If imitation is the sincerest form of flattery, then Blossom Tales 2: The Minotaur Prince might just be the greatest compliment The Legend Of Zelda has ever received. While countless video games have gladly borrowed from Nintendo’s legendary IP over the years, I’m not sure few have ever cribbed quite as blatantly or consistently as developer Castle Pixel has here.
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This won’t come as a huge surprise to you if you played 2017’s Blossom Tales: The Sleeping King, itself a loving tribute (if we’re being polite) to the adventures of Link. There are blocks to push, walls to bomb, and heart pieces to collect in a top-down world filled with dungeons, secrets, and bosses with such glaringly obvious weak spots we’re amazed their mates never told them. Come on Derek, maybe tape over that giant glowing eye on your chest when the hero comes to slay you.
All of this and more is present in The Minotaur Prince, by which I mean Castle Pixel has basically filled the sequel with more stuff from past Zelda games that it couldn’t fit into The Sleeping King. A magic instrument with songs that have mysterious effects on the world? Check. A mythical sword you can’t pull from the ground until you have enough hearts? Check. Talking trees? Check. A mirror shield that reflects enemy beams? I think you know the answer.
At least the game’s story has had some original thought put into it. A misguided wish made by an angry sibling causes a demonic entity to appear and steal a small child away to a labyrinth full of – oh, nope. Never mind. Originality wasn’t high up on Castle Pixel’s to-do list, I guess. But it’s kind of hard to be mad about it when The Minotaur Prince is as much fun as it is.
There’s simply no getting around the fact that The Minotaur Prince is honestly kind of a blast, one that beautifully scratches the itch for a new top-down Zelda adventure, something we haven’t actually had for coming up to a decade (ignoring remakes). It has its problems, certainly, but there are enough jokes, challenges, and well thought-out puzzles peppered throughout the 10-hour adventure to ensure it delivers a thoroughly charming bite-sized blast of nostalgia that has the wherewithal to wrap up long before you start thinking about calling Nintendo’s lawyers.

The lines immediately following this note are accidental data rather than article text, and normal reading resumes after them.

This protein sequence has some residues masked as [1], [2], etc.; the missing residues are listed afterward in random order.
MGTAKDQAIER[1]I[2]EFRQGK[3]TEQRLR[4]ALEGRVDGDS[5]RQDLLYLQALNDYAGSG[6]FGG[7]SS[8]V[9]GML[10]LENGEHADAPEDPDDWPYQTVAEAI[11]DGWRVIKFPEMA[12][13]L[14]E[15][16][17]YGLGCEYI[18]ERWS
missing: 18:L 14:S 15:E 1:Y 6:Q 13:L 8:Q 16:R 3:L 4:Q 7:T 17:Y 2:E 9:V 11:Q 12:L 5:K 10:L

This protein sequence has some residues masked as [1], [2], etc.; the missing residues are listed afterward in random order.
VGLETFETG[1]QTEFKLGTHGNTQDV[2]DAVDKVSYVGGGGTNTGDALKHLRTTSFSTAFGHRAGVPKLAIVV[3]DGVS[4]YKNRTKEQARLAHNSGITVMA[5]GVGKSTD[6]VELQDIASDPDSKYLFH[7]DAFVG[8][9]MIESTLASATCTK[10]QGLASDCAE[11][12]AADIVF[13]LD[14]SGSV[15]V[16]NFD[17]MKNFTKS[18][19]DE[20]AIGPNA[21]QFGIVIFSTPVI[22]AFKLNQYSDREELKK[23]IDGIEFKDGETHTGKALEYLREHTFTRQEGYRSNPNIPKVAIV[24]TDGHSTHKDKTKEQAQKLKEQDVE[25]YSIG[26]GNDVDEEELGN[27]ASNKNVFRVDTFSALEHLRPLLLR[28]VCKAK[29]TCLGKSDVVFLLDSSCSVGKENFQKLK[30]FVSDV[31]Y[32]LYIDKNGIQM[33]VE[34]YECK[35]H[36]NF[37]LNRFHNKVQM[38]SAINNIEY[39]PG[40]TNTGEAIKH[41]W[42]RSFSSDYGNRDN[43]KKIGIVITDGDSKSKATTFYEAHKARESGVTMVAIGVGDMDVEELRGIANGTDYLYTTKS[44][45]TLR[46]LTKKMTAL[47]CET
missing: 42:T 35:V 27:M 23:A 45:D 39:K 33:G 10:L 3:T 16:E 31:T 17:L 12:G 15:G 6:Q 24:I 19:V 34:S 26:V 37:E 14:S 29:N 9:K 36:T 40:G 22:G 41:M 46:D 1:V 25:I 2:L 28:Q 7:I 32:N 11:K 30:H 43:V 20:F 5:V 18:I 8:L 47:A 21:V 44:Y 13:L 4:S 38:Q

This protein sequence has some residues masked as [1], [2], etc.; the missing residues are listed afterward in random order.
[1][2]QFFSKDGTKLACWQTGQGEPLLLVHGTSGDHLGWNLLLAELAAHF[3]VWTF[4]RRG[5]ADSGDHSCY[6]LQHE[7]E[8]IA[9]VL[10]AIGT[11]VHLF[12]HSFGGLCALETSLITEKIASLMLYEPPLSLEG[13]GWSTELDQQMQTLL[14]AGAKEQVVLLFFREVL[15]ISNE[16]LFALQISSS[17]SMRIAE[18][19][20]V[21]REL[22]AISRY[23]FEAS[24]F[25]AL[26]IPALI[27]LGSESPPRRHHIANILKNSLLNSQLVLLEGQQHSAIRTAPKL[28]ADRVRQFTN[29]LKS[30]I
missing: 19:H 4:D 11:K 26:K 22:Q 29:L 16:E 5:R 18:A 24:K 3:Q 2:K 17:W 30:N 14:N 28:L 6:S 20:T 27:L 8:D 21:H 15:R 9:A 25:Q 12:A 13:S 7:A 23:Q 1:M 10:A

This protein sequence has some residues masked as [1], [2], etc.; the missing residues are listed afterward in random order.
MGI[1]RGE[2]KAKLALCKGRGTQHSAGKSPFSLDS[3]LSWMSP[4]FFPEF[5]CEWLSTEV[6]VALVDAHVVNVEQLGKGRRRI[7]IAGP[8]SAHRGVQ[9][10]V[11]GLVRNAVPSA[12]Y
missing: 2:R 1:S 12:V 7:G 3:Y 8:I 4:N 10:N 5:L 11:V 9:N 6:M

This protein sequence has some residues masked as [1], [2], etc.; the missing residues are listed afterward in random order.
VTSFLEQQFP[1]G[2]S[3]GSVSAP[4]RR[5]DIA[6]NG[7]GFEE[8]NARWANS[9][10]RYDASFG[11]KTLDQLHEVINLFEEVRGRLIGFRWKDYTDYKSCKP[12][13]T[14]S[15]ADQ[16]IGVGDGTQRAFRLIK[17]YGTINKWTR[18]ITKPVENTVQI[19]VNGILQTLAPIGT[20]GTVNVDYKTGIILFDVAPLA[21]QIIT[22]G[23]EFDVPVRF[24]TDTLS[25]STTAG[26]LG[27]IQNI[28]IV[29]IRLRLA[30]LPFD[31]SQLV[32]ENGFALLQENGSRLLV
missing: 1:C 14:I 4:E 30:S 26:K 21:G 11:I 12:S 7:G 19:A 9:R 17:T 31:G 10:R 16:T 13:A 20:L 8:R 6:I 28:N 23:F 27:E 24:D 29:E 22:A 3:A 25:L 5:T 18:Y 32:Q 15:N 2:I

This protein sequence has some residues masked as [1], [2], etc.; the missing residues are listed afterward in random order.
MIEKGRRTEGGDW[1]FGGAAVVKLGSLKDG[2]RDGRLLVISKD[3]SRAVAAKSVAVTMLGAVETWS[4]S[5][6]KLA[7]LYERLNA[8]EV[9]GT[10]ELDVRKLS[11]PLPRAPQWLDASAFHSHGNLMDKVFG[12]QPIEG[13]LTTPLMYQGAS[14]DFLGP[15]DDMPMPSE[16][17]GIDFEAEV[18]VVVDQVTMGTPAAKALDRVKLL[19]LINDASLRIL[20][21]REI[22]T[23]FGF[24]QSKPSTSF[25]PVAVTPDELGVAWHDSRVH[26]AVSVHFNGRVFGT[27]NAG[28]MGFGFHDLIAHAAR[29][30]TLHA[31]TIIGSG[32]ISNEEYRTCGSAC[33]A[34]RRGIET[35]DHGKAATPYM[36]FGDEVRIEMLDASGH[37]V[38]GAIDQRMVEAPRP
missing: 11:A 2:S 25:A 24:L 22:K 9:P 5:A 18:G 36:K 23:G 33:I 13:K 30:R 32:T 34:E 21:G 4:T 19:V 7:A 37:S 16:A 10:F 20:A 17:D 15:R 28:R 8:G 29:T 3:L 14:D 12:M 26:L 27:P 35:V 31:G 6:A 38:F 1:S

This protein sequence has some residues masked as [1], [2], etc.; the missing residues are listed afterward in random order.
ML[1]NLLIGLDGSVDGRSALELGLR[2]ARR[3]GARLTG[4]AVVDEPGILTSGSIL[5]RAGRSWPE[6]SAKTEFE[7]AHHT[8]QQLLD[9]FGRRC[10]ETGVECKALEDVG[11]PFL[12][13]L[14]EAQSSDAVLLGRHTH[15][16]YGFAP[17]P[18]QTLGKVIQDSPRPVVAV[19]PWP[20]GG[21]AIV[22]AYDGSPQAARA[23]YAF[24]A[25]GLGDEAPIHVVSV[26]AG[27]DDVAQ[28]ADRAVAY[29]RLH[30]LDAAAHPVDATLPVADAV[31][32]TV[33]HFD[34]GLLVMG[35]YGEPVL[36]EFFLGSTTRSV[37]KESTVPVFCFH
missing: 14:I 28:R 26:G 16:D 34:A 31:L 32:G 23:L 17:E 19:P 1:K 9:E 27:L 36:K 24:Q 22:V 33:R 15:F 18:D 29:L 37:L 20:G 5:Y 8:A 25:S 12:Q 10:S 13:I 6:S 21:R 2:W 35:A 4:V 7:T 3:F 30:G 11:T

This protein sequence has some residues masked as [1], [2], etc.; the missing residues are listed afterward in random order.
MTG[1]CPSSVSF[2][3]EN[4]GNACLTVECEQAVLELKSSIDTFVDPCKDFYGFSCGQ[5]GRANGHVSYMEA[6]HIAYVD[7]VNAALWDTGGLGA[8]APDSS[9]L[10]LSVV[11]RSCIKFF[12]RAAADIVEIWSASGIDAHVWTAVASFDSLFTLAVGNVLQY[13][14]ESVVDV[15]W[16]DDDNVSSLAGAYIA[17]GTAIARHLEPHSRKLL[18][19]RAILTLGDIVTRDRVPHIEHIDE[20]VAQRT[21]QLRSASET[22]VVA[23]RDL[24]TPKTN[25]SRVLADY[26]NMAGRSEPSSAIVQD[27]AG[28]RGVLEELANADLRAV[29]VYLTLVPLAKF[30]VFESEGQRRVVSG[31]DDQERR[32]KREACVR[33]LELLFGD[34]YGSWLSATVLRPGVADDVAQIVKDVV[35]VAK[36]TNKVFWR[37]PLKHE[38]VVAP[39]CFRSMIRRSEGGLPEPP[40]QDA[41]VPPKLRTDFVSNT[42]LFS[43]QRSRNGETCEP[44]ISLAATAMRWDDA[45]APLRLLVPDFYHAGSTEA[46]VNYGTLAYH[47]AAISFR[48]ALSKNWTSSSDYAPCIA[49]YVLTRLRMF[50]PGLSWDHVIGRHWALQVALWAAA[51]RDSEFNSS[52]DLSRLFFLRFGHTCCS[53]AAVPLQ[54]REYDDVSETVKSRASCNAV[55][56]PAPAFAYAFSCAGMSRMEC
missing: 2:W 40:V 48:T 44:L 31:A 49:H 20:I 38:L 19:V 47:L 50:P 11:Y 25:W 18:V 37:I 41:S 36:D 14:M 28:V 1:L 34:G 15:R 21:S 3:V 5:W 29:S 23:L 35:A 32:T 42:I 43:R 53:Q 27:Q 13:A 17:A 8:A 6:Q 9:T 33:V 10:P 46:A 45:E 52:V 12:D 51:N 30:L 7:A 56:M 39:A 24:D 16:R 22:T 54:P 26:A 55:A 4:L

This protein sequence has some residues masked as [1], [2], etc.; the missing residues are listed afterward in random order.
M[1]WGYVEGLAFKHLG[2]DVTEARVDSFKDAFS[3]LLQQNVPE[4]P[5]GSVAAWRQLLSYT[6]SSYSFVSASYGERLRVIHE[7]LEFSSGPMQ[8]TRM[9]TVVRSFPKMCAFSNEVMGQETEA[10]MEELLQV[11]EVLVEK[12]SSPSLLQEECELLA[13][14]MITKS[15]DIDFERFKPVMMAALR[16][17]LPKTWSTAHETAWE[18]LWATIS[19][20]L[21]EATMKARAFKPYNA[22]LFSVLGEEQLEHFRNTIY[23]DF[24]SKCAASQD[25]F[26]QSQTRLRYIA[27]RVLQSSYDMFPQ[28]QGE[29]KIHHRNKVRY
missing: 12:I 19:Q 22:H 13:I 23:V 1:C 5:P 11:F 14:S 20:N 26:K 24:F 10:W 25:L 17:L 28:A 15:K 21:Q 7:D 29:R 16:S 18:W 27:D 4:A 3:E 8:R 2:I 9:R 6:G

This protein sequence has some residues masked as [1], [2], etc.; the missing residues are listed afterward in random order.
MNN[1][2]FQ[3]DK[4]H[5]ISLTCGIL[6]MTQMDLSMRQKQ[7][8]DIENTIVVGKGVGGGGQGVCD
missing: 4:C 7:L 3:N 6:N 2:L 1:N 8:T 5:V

Like its predecessor, The Minotaur Prince begins with a kindly old man gathering his grandchildren Lily and Chrys around the fire to tell of the exploits of a hero and her brother (also named Lily and Chrys, in a shocking coincidence). While the idea of a story within a story isn’t necessarily the most fascinating new idea, there’s a lot of humour to be mined from the way the siblings’ constant bickering plays out over the adventure.
The two children react to some of the game’s more troubling developments in a sweet way that keeps the action light, and repeatedly call out their grandfather for some of his more out-there storytelling choices. At various points throughout the game, you can even side with Lily or Chrys to decide which direction the story should take, although more often than not this boils down to the type of enemy you fight. If explored even further, this is the kind of idea that could really have separated The Minotaur Prince from the pack of Zelda wannabes. As it stands, it’s just a neat concept that adds in some extra self-aware jokes.